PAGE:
Fly Higher

March 16, 2019

By Amy Bryant

Like many other athletic departments, we recently created a new tagline at Emory University to denote achievement: FLY HIGHER. It taps into our eagle mascot and our long history of being a top NCAA Division III program.

But beyond the catchy wording, its meaning goes a lot deeper. Two years ago, Emory athletics committed to fostering a culture of integrity through a series of new programs. We have always strived to promote ethics through athletics, but we wanted to take it to a higher level. We hoped to redefine success as something intrinsically linked to character.

Our teams have captured 25 national titles and 194 University Athletic Association (UAA) team championships. Close to 1,000 of our athletes have been named All-Americans and 114 have become NCAA Postgraduate Scholars. But we realized none of that means anything unless we consistently uphold ethical standards.

With the aim to FLY HIGHER, we began a series of discussions, trainings, and promotions. The programs have been collaborative, and they reach both coaches and student-athletes. We weren’t sure, at the start, how they would be received, but before long we realized they were having a significant impact in many ways.

Teams are changing their initiation practices of their own accord. Coaches are guiding their student-athletes in a more thoughtful way. And everyone affiliated with Emory athletics has begun discussing difficult issues instead of shying away from them. Student-athletes and staff are learning to pause for ethical reflection and to practice principled action.

SEVERAL CATALYSTS

Throughout 2014 and 2015, there were a rash of media reports uncovering negative activities in college athletics, including at our peer institutions. Across different sports and campuses, teams were found to engage in misogynistic and racist behavior, often as part of bonding traditions. Hazing incidents continued to be uncovered, despite upgraded efforts to erase them.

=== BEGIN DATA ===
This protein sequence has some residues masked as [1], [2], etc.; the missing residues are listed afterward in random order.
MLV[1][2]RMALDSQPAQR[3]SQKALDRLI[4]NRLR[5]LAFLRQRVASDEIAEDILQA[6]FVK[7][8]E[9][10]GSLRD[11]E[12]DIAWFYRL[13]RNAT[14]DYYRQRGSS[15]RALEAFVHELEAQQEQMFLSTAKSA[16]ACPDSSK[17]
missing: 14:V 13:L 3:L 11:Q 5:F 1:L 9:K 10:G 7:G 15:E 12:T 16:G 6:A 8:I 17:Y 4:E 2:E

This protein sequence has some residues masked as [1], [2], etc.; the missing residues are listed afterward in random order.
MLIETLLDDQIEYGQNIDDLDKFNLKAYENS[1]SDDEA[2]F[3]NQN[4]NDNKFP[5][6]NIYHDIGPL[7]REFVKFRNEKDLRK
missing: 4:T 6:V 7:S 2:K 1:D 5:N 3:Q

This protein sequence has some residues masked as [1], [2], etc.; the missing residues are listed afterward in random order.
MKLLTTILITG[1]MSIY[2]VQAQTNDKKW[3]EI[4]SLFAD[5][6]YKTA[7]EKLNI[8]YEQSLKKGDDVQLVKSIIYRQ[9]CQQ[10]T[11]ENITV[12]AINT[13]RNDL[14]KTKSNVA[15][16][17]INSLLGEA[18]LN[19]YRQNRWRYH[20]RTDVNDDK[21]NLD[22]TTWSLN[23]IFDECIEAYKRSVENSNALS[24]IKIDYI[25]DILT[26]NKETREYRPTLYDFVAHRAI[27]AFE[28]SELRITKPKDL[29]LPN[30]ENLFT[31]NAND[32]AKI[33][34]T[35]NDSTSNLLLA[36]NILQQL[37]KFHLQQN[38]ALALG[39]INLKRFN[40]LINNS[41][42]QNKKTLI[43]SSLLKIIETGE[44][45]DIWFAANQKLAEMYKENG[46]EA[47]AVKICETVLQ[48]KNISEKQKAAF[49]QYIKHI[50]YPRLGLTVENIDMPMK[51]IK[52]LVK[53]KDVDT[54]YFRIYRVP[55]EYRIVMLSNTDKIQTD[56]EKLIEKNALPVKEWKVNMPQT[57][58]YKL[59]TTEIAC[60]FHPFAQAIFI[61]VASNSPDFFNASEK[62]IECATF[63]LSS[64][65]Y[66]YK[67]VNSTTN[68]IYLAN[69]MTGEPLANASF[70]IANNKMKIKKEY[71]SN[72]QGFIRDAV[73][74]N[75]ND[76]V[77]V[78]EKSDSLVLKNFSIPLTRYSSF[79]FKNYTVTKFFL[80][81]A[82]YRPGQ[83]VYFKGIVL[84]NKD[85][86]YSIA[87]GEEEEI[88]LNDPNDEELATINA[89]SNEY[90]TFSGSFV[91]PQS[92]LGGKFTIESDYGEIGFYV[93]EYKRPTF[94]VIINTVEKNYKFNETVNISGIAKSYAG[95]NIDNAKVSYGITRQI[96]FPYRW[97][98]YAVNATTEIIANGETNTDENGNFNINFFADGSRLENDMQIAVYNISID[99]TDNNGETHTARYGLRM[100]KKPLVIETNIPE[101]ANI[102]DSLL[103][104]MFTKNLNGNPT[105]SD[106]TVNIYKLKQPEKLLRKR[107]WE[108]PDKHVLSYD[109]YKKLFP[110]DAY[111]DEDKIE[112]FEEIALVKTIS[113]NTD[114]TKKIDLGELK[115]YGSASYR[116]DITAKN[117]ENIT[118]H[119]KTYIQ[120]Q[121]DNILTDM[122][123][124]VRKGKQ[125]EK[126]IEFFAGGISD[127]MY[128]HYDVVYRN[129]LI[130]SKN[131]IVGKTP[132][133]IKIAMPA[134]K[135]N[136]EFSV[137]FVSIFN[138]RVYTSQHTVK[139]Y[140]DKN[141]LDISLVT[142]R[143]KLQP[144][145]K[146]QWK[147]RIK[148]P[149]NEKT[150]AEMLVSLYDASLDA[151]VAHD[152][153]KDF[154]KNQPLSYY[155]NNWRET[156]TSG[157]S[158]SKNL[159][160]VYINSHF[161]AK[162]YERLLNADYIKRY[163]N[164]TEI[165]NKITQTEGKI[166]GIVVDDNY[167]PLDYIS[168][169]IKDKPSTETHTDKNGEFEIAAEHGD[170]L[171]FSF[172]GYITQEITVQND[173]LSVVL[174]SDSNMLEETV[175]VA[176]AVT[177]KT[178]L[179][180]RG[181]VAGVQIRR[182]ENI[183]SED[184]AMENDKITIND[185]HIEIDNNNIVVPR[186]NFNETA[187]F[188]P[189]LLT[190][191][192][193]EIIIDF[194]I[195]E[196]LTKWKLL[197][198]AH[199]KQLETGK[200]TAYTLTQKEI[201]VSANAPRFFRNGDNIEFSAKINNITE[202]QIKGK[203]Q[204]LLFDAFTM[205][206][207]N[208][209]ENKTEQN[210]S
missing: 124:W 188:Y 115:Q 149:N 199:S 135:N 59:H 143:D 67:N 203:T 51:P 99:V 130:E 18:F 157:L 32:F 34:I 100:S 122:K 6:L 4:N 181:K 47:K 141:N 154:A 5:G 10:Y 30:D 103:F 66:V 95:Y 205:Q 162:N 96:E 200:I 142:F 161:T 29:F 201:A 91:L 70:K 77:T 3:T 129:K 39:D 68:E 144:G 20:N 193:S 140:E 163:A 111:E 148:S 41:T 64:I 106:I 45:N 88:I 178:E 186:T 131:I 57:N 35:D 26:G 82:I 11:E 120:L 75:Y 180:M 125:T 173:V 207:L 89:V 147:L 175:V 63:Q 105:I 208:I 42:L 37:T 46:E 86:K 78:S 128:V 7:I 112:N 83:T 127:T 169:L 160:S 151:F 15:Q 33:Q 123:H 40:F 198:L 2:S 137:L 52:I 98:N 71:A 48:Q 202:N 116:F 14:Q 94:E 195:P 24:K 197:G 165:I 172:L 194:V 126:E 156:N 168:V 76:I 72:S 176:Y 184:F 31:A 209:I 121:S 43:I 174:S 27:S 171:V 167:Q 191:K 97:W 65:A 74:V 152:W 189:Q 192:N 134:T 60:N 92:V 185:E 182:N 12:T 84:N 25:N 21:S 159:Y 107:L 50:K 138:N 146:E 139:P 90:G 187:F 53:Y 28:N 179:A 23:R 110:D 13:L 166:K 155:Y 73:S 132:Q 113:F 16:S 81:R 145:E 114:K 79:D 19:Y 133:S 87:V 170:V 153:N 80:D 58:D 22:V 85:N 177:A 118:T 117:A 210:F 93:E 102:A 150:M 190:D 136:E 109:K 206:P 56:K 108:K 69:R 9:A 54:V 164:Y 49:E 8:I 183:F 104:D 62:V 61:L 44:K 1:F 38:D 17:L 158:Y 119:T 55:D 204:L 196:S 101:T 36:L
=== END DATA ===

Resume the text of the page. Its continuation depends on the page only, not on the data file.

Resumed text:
Then in 2016, during his campaign, President Donald Trump used “locker room talk” as an excuse for his comments about sexually harassing women. As a coach at Emory for nearly 20 years, and a student-athlete before that, my first reaction was that “locker room talk” at our school sounds starkly different than what he described. Others in the athletic department had similar thoughts, which prompted discussion.

My colleagues and I wondered: What if some of our athletes do engage in demeaning, racist, homophobic, or threatening discussion? How would we know? How can we make sure it never happens? Do we need to educate our athletes about the power of their words? Can we make our culture one that creates constructive conversations?

At the time, the university was implementing the Emory Integrity Project, thanks to a grant from the Templeton Foundation, and it seemed a natural progression for athletics to design a complementary program. The university-wide project “articulates integrity as a synthesis of three essential components, referred to as the 3-H model—honor, humility, and helpfulness.” It then attaches a commitment to each word:

Honor: truthfulness

Humility: an awareness that one can be mistaken and therefore needs a relative openness to correction and learning

Helpfulness: integrity, as a virtue, demands action.

The humility component of the 3-H structure resonated strongly with me and others in the athletic department. We all know about coaches who have gotten away with abusing their athletes because they were winning—until a video or enough complaints surface and then there is a shameful and very public firing. But one article about such an incident rocked me more than others because of what the coach said afterwards. He claimed he truly cared about his players and he was just coaching the best way he knew how.